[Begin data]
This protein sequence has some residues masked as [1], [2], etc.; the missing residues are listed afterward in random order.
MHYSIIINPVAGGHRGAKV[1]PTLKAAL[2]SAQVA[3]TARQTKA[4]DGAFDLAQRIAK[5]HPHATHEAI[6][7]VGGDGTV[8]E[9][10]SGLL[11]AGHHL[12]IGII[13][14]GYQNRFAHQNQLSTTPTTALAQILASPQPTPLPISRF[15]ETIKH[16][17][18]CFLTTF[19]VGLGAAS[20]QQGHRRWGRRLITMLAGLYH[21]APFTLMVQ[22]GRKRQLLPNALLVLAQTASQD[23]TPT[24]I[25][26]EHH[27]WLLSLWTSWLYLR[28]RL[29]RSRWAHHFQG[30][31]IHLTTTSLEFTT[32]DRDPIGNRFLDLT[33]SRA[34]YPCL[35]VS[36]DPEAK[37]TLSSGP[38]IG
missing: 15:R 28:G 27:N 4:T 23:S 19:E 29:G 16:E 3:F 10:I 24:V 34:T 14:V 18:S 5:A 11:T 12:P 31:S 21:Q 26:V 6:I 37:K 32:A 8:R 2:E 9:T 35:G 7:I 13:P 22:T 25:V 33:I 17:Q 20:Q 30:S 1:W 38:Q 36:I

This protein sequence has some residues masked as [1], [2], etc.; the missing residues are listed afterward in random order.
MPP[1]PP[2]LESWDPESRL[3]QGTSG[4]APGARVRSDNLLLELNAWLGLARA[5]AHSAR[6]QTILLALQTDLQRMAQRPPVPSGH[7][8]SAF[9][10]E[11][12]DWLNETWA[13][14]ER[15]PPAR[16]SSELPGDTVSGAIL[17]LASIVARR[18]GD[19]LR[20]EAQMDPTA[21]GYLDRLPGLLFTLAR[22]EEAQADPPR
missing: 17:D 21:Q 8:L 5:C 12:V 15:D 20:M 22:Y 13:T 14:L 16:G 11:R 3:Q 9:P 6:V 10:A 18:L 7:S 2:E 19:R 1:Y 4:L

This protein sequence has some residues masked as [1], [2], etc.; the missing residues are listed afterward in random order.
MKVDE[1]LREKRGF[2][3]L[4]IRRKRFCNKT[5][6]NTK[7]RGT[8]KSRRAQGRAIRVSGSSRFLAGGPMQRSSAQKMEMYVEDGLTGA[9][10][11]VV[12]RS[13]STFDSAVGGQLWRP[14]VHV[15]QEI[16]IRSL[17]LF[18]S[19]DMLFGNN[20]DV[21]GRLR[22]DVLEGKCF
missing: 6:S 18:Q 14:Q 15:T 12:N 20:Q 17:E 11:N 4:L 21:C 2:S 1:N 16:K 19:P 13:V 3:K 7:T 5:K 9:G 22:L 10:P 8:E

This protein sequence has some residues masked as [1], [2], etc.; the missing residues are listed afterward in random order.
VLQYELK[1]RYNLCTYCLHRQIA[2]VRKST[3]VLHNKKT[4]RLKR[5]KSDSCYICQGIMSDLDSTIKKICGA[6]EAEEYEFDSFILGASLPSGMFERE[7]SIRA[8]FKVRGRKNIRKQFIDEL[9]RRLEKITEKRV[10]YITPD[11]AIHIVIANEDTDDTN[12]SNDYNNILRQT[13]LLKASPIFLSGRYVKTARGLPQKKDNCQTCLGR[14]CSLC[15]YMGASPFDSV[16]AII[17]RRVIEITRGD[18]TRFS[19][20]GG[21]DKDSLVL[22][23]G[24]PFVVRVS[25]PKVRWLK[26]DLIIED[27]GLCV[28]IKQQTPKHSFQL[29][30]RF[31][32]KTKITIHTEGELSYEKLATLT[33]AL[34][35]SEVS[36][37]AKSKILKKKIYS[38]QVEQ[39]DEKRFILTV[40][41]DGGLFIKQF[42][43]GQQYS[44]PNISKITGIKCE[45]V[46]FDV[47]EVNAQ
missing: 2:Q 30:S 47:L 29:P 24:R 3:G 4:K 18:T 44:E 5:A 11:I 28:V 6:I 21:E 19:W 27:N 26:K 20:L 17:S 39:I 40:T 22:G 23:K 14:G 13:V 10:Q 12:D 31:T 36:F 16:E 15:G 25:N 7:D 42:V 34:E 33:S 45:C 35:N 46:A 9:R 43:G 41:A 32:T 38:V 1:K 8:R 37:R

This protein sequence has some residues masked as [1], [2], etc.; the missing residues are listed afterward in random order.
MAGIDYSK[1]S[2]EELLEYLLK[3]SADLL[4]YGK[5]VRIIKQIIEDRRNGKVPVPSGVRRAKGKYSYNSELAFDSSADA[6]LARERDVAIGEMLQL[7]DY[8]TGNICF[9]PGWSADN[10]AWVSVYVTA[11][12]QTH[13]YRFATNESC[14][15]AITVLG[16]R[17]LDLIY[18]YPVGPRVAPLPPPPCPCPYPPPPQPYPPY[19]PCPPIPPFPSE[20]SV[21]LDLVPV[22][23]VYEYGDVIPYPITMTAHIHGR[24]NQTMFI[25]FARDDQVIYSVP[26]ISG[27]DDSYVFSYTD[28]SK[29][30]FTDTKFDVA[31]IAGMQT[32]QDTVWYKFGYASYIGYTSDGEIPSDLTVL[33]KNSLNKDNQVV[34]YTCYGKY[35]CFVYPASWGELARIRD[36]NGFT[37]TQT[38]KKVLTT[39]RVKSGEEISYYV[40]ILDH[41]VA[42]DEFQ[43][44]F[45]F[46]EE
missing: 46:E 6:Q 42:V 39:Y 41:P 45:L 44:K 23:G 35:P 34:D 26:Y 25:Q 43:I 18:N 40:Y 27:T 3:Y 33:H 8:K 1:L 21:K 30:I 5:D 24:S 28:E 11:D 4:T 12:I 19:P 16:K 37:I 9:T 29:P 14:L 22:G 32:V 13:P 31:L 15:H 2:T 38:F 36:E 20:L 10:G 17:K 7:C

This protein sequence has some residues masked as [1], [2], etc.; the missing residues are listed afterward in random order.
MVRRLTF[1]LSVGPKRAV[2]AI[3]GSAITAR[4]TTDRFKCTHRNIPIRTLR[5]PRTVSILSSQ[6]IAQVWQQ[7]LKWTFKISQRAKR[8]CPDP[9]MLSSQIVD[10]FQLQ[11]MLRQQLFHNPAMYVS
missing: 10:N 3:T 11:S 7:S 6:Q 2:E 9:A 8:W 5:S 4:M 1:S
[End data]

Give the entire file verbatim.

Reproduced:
This protein sequence has some residues masked as [1], [2], etc.; the missing residues are listed afterward in random order.
MHYSIIINPVAGGHRGAKV[1]PTLKAAL[2]SAQVA[3]TARQTKA[4]DGAFDLAQRIAK[5]HPHATHEAI[6][7]VGGDGTV[8]E[9][10]SGLL[11]AGHHL[12]IGII[13][14]GYQNRFAHQNQLSTTPTTALAQILASPQPTPLPISRF[15]ETIKH[16][17][18]CFLTTF[19]VGLGAAS[20]QQGHRRWGRRLITMLAGLYH[21]APFTLMVQ[22]GRKRQLLPNALLVLAQTASQD[23]TPT[24]I[25][26]EHH[27]WLLSLWTSWLYLR[28]RL[29]RSRWAHHFQG[30][31]IHLTTTSLEFTT[32]DRDPIGNRFLDLT[33]SRA[34]YPCL[35]VS[36]DPEAK[37]TLSSGP[38]IG
missing: 15:R 28:G 27:N 4:T 23:S 19:E 29:G 16:E 3:F 10:I 24:V 34:T 14:V 18:S 5:A 11:T 12:P 31:S 21:Q 26:V 6:I 37:K 32:A 8:R 2:E 9:T 35:G 7:I 13:P 22:T 25:V 33:I 17:Q 20:Q 30:S 1:W 38:Q 36:I

This protein sequence has some residues masked as [1], [2], etc.; the missing residues are listed afterward in random order.
MPP[1]PP[2]LESWDPESRL[3]QGTSG[4]APGARVRSDNLLLELNAWLGLARA[5]AHSAR[6]QTILLALQTDLQRMAQRPPVPSGH[7][8]SAF[9][10]E[11][12]DWLNETWA[13][14]ER[15]PPAR[16]SSELPGDTVSGAIL[17]LASIVARR[18]GD[19]LR[20]EAQMDPTA[21]GYLDRLPGLLFTLAR[22]EEAQADPPR
missing: 17:D 21:Q 8:L 5:C 12:V 15:D 20:M 22:Y 13:T 14:L 16:G 11:R 3:Q 9:P 6:V 10:A 18:L 7:S 2:E 19:R 1:Y 4:L

This protein sequence has some residues masked as [1], [2], etc.; the missing residues are listed afterward in random order.
MKVDE[1]LREKRGF[2][3]L[4]IRRKRFCNKT[5][6]NTK[7]RGT[8]KSRRAQGRAIRVSGSSRFLAGGPMQRSSAQKMEMYVEDGLTGA[9][10][11]VV[12]RS[13]STFDSAVGGQLWRP[14]VHV[15]QEI[16]IRSL[17]LF[18]S[19]DMLFGNN[20]DV[21]GRLR[22]DVLEGKCF
missing: 6:S 18:Q 14:Q 15:T 12:N 20:Q 17:E 11:N 4:L 21:C 2:S 1:N 16:K 19:P 13:V 3:K 7:T 5:K 9:G 22:L 10:P 8:E

This protein sequence has some residues masked as [1], [2], etc.; the missing residues are listed afterward in random order.
VLQYELK[1]RYNLCTYCLHRQIA[2]VRKST[3]VLHNKKT[4]RLKR[5]KSDSCYICQGIMSDLDSTIKKICGA[6]EAEEYEFDSFILGASLPSGMFERE[7]SIRA[8]FKVRGRKNIRKQFIDEL[9]RRLEKITEKRV[10]YITPD[11]AIHIVIANEDTDDTN[12]SNDYNNILRQT[13]LLKASPIFLSGRYVKTARGLPQKKDNCQTCLGR[14]CSLC[15]YMGASPFDSV[16]AII[17]RRVIEITRGD[18]TRFS[19][20]GG[21]DKDSLVL[22][23]G[24]PFVVRVS[25]PKVRWLK[26]DLIIED[27]GLCV[28]IKQQTPKHSFQL[29][30]RF[31][32]KTKITIHTEGELSYEKLATLT[33]AL[34][35]SEVS[36][37]AKSKILKKKIYS[38]QVEQ[39]DEKRFILTV[40][41]DGGLFIKQF[42][43]GQQYS[44]PNISKITGIKCE[45]V[46]FDV[47]EVNAQ
missing: 2:Q 30:S 47:L 29:P 24:R 3:G 4:K 18:T 44:E 5:A 11:I 28:V 6:I 21:E 19:W 27:N 26:K 20:L 17:S 39:I 40:T 22:G 23:K 14:G 13:V 10:Q 12:D 31:T 36:F 16:E 15:G 25:N 7:D 42:V 34:E 33:S 45:C 35:N 46:A 9:R 43:G 41:A 32:T 38:V 1:K 8:R 37:R

This protein sequence has some residues masked as [1], [2], etc.; the missing residues are listed afterward in random order.
MAGIDYSK[1]S[2]EELLEYLLK[3]SADLL[4]YGK[5]VRIIKQIIEDRRNGKVPVPSGVRRAKGKYSYNSELAFDSSADA[6]LARERDVAIGEMLQL[7]DY[8]TGNICF[9]PGWSADN[10]AWVSVYVTA[11][12]QTH[13]YRFATNESC[14][15]AITVLG[16]R[17]LDLIY[18]YPVGPRVAPLPPPPCPCPYPPPPQPYPPY[19]PCPPIPPFPSE[20]SV[21]LDLVPV[22][23]VYEYGDVIPYPITMTAHIHGR[24]NQTMFI[25]FARDDQVIYSVP[26]ISG[27]DDSYVFSYTD[28]SK[29][30]FTDTKFDVA[31]IAGMQT[32]QDTVWYKFGYASYIGYTSDGEIPSDLTVL[33]KNSLNKDNQVV[34]YTCYGKY[35]CFVYPASWGELARIRD[36]NGFT[37]TQT[38]KKVLTT[39]RVKSGEEISYYV[40]ILDH[41]VA[42]DEFQ[43][44]F[45]F[46]EE
missing: 46:E 6:Q 42:V 39:Y 41:P 45:L 44:K 23:G 35:P 34:D 26:Y 25:Q 43:I 18:N 40:Y 27:T 3:Y 33:H 8:K 1:L 21:K 30:I 5:D 24:S 28:E 11:D 4:T 12:I 19:P 16:K 37:I 9:T 29:P 14:L 22:G 32:V 13:P 31:L 15:H 2:T 38:F 36:E 20:L 10:G 17:K 7:C

This protein sequence has some residues masked as [1], [2], etc.; the missing residues are listed afterward in random order.
MVRRLTF[1]LSVGPKRAV[2]AI[3]GSAITAR[4]TTDRFKCTHRNIPIRTLR[5]PRTVSILSSQ[6]IAQVWQQ[7]LKWTFKISQRAKR[8]CPDP[9]MLSSQIVD[10]FQLQ[11]MLRQQLFHNPAMYVS
missing: 10:N 3:T 11:S 7:S 6:Q 2:E 9:A 8:W 5:S 4:M 1:S